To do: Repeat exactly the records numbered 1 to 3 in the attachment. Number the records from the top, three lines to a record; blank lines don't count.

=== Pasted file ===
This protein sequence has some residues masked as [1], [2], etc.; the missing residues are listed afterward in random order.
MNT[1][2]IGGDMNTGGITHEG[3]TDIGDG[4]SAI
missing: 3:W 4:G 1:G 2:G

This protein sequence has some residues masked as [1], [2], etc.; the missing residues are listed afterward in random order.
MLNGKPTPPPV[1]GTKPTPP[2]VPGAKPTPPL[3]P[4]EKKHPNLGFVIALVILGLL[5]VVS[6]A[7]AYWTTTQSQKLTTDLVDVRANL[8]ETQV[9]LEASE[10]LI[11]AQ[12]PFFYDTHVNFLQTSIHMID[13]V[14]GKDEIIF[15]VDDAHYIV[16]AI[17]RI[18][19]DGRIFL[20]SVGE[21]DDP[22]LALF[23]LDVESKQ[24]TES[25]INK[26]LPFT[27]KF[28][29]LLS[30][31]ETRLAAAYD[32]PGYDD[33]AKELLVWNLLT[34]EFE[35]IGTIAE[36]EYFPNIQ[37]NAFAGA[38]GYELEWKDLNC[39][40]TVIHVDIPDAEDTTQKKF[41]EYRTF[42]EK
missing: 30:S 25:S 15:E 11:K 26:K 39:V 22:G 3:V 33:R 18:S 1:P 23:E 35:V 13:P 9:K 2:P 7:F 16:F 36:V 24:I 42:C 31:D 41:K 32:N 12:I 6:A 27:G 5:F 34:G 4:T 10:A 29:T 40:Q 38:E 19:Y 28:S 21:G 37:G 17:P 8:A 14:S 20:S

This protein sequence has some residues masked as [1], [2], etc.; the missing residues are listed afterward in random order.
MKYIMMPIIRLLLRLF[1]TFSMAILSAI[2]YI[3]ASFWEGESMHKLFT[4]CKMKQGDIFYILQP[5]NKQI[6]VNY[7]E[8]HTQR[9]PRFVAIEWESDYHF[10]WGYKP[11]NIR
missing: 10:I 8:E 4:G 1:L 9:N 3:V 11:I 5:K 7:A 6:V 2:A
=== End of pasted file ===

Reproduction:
This protein sequence has some residues masked as [1], [2], etc.; the missing residues are listed afterward in random order.
MNT[1][2]IGGDMNTGGITHEG[3]TDIGDG[4]SAI
missing: 3:W 4:G 1:G 2:G

This protein sequence has some residues masked as [1], [2], etc.; the missing residues are listed afterward in random order.
MLNGKPTPPPV[1]GTKPTPP[2]VPGAKPTPPL[3]P[4]EKKHPNLGFVIALVILGLL[5]VVS[6]A[7]AYWTTTQSQKLTTDLVDVRANL[8]ETQV[9]LEASE[10]LI[11]AQ[12]PFFYDTHVNFLQTSIHMID[13]V[14]GKDEIIF[15]VDDAHYIV[16]AI[17]RI[18][19]DGRIFL[20]SVGE[21]DDP[22]LALF[23]LDVESKQ[24]TES[25]INK[26]LPFT[27]KF[28][29]LLS[30][31]ETRLAAAYD[32]PGYDD[33]AKELLVWNLLT[34]EFE[35]IGTIAE[36]EYFPNIQ[37]NAFAGA[38]GYELEWKDLNC[39][40]TVIHVDIPDAEDTTQKKF[41]EYRTF[42]EK
missing: 30:S 25:S 15:E 11:K 26:K 39:V 22:G 3:V 33:R 18:S 1:P 23:E 35:V 13:P 9:K 2:P 7:F 16:F 36:V 24:I 42:C 31:D 41:K 32:N 12:I 6:A 27:G 5:F 34:G 4:T 10:A 29:T 40:Q 38:E 19:Y 28:S 21:G 37:G 17:P 8:A 14:S 20:S

This protein sequence has some residues masked as [1], [2], etc.; the missing residues are listed afterward in random order.
MKYIMMPIIRLLLRLF[1]TFSMAILSAI[2]YI[3]ASFWEGESMHKLFT[4]CKMKQGDIFYILQP[5]NKQI[6]VNY[7]E[8]HTQR[9]PRFVAIEWESDYHF[10]WGYKP[11]NIR
missing: 10:I 8:E 4:G 1:L 9:N 3:V 11:I 5:K 7:A 6:V 2:A